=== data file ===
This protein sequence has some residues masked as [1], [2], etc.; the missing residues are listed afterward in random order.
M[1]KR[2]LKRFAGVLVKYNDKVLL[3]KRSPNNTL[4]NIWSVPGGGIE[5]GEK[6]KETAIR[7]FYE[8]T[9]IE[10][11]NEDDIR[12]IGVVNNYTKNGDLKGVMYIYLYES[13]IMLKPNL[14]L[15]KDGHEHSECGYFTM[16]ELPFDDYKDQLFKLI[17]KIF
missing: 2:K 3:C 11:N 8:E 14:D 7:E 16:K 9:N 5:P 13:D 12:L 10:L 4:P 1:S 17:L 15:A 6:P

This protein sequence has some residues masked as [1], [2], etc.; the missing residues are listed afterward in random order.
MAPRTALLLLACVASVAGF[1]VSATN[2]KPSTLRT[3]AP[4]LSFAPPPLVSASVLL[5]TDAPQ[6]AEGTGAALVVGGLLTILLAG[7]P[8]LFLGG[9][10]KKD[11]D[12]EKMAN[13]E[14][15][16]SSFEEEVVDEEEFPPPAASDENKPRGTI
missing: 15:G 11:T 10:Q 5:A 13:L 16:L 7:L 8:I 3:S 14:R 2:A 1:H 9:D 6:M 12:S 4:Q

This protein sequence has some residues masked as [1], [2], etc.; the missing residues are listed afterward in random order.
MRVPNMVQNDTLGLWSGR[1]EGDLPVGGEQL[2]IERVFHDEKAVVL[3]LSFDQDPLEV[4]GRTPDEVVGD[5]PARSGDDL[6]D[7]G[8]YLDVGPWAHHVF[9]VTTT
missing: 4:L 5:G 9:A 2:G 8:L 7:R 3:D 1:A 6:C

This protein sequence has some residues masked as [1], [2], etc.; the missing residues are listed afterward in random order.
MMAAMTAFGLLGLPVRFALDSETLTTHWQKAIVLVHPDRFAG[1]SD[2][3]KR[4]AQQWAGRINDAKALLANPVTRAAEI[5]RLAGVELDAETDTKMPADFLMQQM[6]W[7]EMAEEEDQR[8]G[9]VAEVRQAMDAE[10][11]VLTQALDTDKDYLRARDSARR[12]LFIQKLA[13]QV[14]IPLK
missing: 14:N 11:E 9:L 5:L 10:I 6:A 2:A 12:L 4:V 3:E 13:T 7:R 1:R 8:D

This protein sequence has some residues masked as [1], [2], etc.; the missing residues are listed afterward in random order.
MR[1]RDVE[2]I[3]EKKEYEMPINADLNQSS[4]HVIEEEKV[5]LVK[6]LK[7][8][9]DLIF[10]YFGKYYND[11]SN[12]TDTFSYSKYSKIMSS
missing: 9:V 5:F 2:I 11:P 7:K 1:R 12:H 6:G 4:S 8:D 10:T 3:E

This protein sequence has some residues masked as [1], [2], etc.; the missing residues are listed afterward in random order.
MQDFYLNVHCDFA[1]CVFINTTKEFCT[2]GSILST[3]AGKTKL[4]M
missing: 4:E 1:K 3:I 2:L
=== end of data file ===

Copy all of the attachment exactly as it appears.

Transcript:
This protein sequence has some residues masked as [1], [2], etc.; the missing residues are listed afterward in random order.
M[1]KR[2]LKRFAGVLVKYNDKVLL[3]KRSPNNTL[4]NIWSVPGGGIE[5]GEK[6]KETAIR[7]FYE[8]T[9]IE[10][11]NEDDIR[12]IGVVNNYTKNGDLKGVMYIYLYES[13]IMLKPNL[14]L[15]KDGHEHSECGYFTM[16]ELPFDDYKDQLFKLI[17]KIF
missing: 2:K 3:C 11:N 8:E 14:D 7:E 16:K 9:N 5:P 13:D 12:L 10:L 4:P 1:S 17:L 15:A 6:P

This protein sequence has some residues masked as [1], [2], etc.; the missing residues are listed afterward in random order.
MAPRTALLLLACVASVAGF[1]VSATN[2]KPSTLRT[3]AP[4]LSFAPPPLVSASVLL[5]TDAPQ[6]AEGTGAALVVGGLLTILLAG[7]P[8]LFLGG[9][10]KKD[11]D[12]EKMAN[13]E[14][15][16]SSFEEEVVDEEEFPPPAASDENKPRGTI
missing: 15:G 11:T 10:Q 5:A 13:L 16:L 7:L 8:I 3:S 14:R 2:A 1:H 9:D 6:M 12:S 4:Q

This protein sequence has some residues masked as [1], [2], etc.; the missing residues are listed afterward in random order.
MRVPNMVQNDTLGLWSGR[1]EGDLPVGGEQL[2]IERVFHDEKAVVL[3]LSFDQDPLEV[4]GRTPDEVVGD[5]PARSGDDL[6]D[7]G[8]YLDVGPWAHHVF[9]VTTT
missing: 4:L 5:G 9:A 2:G 8:L 7:R 3:D 1:A 6:C

This protein sequence has some residues masked as [1], [2], etc.; the missing residues are listed afterward in random order.
MMAAMTAFGLLGLPVRFALDSETLTTHWQKAIVLVHPDRFAG[1]SD[2][3]KR[4]AQQWAGRINDAKALLANPVTRAAEI[5]RLAGVELDAETDTKMPADFLMQQM[6]W[7]EMAEEEDQR[8]G[9]VAEVRQAMDAE[10][11]VLTQALDTDKDYLRARDSARR[12]LFIQKLA[13]QV[14]IPLK
missing: 14:N 11:E 9:L 5:L 10:I 6:A 2:A 12:L 4:V 3:E 13:T 7:R 1:R 8:D

This protein sequence has some residues masked as [1], [2], etc.; the missing residues are listed afterward in random order.
MR[1]RDVE[2]I[3]EKKEYEMPINADLNQSS[4]HVIEEEKV[5]LVK[6]LK[7][8][9]DLIF[10]YFGKYYND[11]SN[12]TDTFSYSKYSKIMSS
missing: 9:V 5:F 2:I 11:P 7:K 1:R 12:H 6:G 4:S 8:D 10:T 3:E

This protein sequence has some residues masked as [1], [2], etc.; the missing residues are listed afterward in random order.
MQDFYLNVHCDFA[1]CVFINTTKEFCT[2]GSILST[3]AGKTKL[4]M
missing: 4:E 1:K 3:I 2:L